Hong Kong Breaks New Ground In Wealth Management

Hong Kong’s private wealth management industry has remained resilient in the face of the Covid-19 pandemic, thanks to the sound asset management of established groups and the tech-fueled boom by first-generation entrepreneurs.

Total assets under management rose 21% to HK$34 trillion (US$4.4 trillion) in 2020 from the year before, while private banking and private wealth management increased 25% to US$11.3 trillion, data from the Securities and Futures Commission (SFC) show. “Hong Kong is already well in the game but the question is how we can remain relevant amid the stiffer global competition,” says Laurence Li, Chairman of the Hong Kong Financial Services Development Council (FSDC).

FSDC believes the Wealth Management Connect (WMC) would enhance the special administrative region’s already transparent regulatory framework, technology-friendly environment and professional talent pool. With its proximity to the mainland and experience in serving the China market, Hong Kong is poised to maintain its premier position in the wealth management market.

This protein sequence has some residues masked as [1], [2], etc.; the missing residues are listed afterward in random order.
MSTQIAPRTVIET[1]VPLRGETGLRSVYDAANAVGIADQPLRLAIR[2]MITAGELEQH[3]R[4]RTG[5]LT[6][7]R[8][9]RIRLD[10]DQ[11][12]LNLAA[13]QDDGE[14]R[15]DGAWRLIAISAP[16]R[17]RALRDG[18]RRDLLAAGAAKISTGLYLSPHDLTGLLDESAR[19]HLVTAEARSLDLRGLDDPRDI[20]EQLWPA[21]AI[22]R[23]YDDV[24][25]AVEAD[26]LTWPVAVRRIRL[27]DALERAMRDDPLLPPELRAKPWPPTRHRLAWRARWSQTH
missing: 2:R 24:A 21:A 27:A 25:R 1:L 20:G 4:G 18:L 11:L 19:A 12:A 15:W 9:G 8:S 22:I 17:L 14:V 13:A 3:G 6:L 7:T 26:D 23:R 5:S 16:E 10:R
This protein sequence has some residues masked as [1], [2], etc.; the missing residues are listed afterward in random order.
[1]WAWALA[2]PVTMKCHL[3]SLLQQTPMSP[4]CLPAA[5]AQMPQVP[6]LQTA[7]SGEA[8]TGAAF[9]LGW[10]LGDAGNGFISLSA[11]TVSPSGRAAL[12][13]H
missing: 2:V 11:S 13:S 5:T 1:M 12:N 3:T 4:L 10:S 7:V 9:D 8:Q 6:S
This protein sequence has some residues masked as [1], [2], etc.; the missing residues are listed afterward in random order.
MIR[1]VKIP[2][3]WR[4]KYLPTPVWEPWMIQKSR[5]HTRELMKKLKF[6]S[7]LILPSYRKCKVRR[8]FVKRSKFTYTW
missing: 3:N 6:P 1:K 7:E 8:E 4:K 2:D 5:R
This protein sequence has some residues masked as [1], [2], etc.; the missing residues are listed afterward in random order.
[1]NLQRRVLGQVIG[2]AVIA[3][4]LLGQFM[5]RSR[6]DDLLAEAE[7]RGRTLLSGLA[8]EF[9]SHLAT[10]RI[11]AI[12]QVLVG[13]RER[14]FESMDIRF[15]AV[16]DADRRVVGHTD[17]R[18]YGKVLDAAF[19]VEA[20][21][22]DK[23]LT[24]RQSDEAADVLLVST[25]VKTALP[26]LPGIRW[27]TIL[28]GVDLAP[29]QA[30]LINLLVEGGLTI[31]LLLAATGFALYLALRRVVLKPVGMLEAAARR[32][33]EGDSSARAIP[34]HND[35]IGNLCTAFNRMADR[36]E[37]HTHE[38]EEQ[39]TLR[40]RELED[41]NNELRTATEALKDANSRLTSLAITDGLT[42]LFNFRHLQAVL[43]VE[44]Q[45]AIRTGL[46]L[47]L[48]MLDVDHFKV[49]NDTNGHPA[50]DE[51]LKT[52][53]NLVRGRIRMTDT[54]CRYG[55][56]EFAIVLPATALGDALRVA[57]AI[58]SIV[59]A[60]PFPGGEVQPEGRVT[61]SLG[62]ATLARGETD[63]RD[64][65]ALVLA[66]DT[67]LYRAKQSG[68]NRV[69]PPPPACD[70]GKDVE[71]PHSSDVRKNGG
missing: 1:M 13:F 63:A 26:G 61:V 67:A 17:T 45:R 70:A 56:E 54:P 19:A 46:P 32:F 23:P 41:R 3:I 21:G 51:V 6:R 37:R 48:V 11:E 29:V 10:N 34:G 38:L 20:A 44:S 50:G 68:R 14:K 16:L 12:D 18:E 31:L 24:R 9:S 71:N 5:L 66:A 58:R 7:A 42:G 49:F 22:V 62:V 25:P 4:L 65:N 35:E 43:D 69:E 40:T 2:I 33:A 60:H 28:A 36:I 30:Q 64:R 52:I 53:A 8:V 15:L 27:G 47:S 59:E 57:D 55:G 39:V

Major Breakthrough

The WMC is a major breakthrough in which retail investment funds domiciled in Hong Kong and authorised by the SFC will be eligible for the scheme instead of the traditional product by product approval approach. “With the abundance of a 1.3 million high net worth individual (HNWI) population and US$6.5 trillion of HNWI wealth, China offers tremendous demand for private wealth management services,” FSDC said in a report.

Hong Kong’s family offices—which comprise a high-end subset of the private wealth management business—are becoming increasingly important to the whole financial services industry because of the business potential inherent in their massive AUM as well as financial centre’s overall wealth management capabilities.